Real-time text allows for instantaneous communication via text over a phone line. Unlike text messages or other mainstream text based communication, real-time text transmits individual characters and words as they are input without the use of a separate “send” button, providing a conversation rhythm. This feature is also key for communication with emergency responders who will receive transmissions as they are typed. This prevents misunderstandings and loss of time as messages get crossed and also transmits incomplete messages if an individual does not complete a message requesting help.

    Real-time text also employs a much broader range of characters than the earlier text telephone technology, permitting communication of words requiring special characters, accents, or non-English letters.

    Additionally, real-time text technology generally can function directly with common smartphones without requiring additional hardware. This is key for enabling individuals with disabilities to communicate with others without being concerned about the other individual’s access to specialized hardware or employing a translation service.

    While there are various potential modern technologies, the notice of proposed rulemaking would adopt a single standard of real-time text, RFC 4013, as a safe harbor, in order to promote “interoperability and product portability, while at the same time provide sufficient flexibility.” It specifically seeks comments on the use of this standard.

    The FCC would require backwards compatibility with text telephone technology. Though the usage has been in steady decline, some individuals still rely on it, particularly senior citizens and individuals who do not have access to the Internet. AT&T and Verizon both indicated in comments that they intend to ensure backwards compatibility as they transition to real-time text. The FCC seeks comments in particular on how to translate characters and words in real-time text to the much more limited number of characters provided in the outdated text telephone technology.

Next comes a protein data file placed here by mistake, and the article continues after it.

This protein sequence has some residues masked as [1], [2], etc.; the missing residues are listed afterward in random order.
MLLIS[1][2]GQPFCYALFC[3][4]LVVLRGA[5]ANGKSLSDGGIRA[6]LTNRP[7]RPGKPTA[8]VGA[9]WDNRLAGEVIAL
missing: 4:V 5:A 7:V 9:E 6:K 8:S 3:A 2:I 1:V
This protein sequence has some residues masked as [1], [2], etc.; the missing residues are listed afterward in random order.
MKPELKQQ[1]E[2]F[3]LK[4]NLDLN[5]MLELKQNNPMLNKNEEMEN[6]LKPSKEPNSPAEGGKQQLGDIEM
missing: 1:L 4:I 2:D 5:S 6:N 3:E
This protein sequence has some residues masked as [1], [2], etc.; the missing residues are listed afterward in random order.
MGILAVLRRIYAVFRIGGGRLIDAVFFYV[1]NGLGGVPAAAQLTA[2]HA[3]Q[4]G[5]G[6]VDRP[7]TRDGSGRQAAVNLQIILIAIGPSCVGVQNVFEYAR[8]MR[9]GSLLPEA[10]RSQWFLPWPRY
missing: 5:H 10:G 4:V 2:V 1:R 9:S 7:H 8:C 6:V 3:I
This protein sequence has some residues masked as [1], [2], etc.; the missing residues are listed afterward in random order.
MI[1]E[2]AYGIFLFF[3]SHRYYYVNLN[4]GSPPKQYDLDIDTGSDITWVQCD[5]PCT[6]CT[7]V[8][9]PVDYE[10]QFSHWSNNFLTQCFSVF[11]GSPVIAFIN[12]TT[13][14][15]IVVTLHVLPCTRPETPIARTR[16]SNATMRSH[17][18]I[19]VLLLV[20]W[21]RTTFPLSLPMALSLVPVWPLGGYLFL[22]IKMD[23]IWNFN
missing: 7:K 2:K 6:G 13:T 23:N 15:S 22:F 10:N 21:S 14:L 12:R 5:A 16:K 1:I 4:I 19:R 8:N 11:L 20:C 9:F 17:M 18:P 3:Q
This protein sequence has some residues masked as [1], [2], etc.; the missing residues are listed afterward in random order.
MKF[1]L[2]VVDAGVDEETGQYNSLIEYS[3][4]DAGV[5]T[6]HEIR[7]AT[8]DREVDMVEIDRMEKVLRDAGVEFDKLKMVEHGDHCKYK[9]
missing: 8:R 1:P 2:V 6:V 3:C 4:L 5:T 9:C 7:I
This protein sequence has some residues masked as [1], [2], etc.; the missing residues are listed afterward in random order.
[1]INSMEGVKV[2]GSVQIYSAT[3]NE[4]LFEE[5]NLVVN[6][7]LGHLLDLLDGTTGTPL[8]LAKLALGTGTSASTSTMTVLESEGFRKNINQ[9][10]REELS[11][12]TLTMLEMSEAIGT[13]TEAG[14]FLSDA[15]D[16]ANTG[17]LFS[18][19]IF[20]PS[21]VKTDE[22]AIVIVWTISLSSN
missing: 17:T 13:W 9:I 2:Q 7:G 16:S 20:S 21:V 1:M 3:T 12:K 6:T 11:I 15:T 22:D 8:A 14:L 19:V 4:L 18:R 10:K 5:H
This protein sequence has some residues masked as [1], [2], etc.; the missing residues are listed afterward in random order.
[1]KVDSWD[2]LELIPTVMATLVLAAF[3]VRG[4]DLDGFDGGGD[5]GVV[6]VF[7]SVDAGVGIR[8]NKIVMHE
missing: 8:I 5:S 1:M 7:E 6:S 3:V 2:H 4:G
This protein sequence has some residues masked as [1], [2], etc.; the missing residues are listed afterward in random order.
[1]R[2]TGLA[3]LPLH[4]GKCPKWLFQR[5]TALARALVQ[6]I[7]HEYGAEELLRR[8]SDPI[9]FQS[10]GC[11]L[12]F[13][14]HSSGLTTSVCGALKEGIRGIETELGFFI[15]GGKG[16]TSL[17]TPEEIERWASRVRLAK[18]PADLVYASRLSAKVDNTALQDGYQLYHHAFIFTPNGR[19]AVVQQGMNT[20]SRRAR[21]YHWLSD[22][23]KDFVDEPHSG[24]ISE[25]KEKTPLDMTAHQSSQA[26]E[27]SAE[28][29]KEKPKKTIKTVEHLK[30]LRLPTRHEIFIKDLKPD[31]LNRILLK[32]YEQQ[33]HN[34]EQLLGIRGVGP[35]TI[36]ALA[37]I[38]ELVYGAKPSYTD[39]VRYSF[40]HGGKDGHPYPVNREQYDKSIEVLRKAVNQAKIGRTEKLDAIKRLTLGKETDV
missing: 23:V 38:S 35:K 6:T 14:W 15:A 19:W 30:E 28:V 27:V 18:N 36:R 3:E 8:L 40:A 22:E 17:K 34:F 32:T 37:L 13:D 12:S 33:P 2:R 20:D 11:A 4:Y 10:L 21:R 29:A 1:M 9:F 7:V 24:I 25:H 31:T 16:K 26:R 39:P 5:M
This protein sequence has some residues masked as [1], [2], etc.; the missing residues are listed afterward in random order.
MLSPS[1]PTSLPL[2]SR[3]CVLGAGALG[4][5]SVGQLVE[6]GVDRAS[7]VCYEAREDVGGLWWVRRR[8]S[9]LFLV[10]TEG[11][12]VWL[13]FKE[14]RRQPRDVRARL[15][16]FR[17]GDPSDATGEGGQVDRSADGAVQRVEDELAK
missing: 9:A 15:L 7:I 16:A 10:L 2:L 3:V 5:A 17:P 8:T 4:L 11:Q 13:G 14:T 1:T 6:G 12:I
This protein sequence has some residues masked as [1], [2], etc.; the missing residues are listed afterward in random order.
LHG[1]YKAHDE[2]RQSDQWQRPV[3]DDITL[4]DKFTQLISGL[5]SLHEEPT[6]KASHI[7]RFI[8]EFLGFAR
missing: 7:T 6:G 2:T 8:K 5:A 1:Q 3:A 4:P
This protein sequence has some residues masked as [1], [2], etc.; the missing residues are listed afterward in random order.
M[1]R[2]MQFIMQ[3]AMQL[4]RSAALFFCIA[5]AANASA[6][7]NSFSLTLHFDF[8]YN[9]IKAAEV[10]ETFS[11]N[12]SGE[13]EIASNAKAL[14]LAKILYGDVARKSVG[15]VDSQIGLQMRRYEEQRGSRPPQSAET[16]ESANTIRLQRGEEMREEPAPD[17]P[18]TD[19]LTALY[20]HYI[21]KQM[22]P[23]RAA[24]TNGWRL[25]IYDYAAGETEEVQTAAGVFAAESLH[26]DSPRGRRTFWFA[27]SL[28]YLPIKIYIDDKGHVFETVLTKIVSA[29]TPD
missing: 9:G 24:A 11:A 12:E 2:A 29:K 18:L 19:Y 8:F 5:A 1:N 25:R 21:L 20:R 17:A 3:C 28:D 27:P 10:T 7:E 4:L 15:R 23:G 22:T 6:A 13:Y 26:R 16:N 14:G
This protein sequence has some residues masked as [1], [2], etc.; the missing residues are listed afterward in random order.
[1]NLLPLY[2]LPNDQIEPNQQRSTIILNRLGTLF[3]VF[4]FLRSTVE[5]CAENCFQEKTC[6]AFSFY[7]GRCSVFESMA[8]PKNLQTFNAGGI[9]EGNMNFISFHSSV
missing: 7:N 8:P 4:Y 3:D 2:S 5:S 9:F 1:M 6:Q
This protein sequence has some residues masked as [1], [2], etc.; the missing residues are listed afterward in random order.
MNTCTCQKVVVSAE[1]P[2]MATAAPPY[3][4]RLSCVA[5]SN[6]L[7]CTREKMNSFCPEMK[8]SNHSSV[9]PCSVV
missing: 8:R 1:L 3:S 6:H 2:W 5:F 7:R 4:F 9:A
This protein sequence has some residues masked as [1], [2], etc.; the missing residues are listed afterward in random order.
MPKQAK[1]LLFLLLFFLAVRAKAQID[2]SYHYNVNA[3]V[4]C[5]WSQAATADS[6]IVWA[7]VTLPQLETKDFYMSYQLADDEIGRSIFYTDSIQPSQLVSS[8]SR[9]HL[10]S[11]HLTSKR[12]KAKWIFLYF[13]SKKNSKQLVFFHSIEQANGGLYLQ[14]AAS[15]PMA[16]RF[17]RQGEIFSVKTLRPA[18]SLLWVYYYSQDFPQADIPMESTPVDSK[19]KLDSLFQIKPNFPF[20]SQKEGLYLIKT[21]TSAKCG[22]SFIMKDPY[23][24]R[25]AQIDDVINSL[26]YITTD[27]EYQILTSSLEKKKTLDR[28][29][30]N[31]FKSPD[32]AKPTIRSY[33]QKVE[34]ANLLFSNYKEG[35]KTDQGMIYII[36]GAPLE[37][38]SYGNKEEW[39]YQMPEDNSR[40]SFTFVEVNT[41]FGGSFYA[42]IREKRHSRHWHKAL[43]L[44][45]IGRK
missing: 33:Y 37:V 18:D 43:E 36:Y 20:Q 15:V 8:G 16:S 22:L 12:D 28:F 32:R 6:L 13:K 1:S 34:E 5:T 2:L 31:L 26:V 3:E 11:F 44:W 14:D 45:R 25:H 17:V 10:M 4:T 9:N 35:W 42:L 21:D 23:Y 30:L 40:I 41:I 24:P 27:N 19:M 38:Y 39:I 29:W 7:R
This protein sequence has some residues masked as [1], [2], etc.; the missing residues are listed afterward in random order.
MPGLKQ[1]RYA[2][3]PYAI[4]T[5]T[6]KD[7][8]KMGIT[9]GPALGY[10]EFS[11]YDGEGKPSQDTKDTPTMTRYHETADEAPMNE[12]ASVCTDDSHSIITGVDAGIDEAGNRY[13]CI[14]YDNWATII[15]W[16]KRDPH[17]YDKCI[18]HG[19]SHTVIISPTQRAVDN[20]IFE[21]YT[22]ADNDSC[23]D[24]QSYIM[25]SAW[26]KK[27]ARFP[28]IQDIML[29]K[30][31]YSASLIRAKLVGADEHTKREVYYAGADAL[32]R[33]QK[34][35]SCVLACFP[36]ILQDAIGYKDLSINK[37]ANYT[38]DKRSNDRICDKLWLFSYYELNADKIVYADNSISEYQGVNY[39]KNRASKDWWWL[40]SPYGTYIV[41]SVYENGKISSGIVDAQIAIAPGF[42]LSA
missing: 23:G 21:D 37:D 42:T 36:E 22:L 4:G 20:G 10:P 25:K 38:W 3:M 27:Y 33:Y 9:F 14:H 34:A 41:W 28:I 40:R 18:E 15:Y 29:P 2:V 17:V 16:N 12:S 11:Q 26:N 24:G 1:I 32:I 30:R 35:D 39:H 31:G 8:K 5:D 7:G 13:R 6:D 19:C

The rule would require that devices and networks permit RTT communications to be made or received with the same telephone number used for traditional voice calling. This would be important to ensure the ability of real-time text users to communicate easily with others. Similarly, it would require that the devices be capable of sending and receiving real-time text and voice simultaneously on a single device.

    Finally, the proposed rule focuses on the ability of users to communicate with 911 services using real-time text. It would mandate that real-time text meet all applicable 911 requirements. It seeks comments on how to ensure that coverage is not disrupted during a power outage cutting of Wi-Fi service.

    The FCC chairman Tom Wheeler praised the rule as finally allowing “the millions of Americans who have been in the [text telephone technology] ‘silo’ to communicate in real-time over mainstream IP networks – just like the rest of the public.” He particularly highlighted one of its “chief benefits” as “providing a reliable means of sending text communications to 911 services in an IP world.”

    The Commissioners were almost universally supportive of the rule, with only Commissioner Michael O’Reilly dissenting in part. He fully supported the proposed elimination of the obsolete technology requirements. However, he dissented from the adoption of real-time text, arguing that “private sector investment and innovation [should] continue to provide communications solutions” and that real-time text “will be surpassed overtime” leaving the FCC’s rules requiring and regulating real-time text “ingrained in a bygone era, far outliving their usefulness.

    The comment period for the proposed rule closed last month.